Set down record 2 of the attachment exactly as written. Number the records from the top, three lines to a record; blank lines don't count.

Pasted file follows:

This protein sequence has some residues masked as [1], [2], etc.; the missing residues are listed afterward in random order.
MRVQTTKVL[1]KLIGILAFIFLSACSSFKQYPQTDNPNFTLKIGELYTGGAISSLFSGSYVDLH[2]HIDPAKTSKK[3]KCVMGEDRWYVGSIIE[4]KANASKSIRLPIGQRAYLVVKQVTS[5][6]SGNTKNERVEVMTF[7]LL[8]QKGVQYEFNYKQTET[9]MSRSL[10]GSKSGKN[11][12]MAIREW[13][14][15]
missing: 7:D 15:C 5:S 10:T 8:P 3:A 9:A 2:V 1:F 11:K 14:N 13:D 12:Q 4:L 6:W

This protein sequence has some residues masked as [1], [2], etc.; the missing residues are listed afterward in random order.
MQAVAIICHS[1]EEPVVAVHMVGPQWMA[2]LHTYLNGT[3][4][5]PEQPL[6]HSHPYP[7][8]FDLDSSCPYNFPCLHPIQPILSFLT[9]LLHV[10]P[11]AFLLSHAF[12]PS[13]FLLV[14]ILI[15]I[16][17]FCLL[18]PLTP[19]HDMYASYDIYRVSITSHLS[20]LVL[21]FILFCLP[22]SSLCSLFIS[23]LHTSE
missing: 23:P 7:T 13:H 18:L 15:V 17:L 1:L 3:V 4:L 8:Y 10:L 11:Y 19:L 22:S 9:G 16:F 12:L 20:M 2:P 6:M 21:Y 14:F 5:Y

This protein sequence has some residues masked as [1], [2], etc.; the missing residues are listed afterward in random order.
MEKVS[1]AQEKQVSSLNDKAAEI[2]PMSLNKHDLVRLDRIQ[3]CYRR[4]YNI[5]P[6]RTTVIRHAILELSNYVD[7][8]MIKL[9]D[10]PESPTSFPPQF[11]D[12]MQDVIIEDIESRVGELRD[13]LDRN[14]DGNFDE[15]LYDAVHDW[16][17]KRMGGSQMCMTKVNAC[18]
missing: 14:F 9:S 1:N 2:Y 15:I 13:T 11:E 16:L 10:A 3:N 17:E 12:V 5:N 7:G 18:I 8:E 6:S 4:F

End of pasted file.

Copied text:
This protein sequence has some residues masked as [1], [2], etc.; the missing residues are listed afterward in random order.
MQAVAIICHS[1]EEPVVAVHMVGPQWMA[2]LHTYLNGT[3][4][5]PEQPL[6]HSHPYP[7][8]FDLDSSCPYNFPCLHPIQPILSFLT[9]LLHV[10]P[11]AFLLSHAF[12]PS[13]FLLV[14]ILI[15]I[16][17]FCLL[18]PLTP[19]HDMYASYDIYRVSITSHLS[20]LVL[21]FILFCLP[22]SSLCSLFIS[23]LHTSE
missing: 23:P 7:T 13:H 18:L 15:V 17:L 1:L 3:V 4:L 8:Y 10:L 11:Y 19:L 22:S 9:G 16:F 12:L 20:M 2:P 6:M 21:Y 14:F 5:Y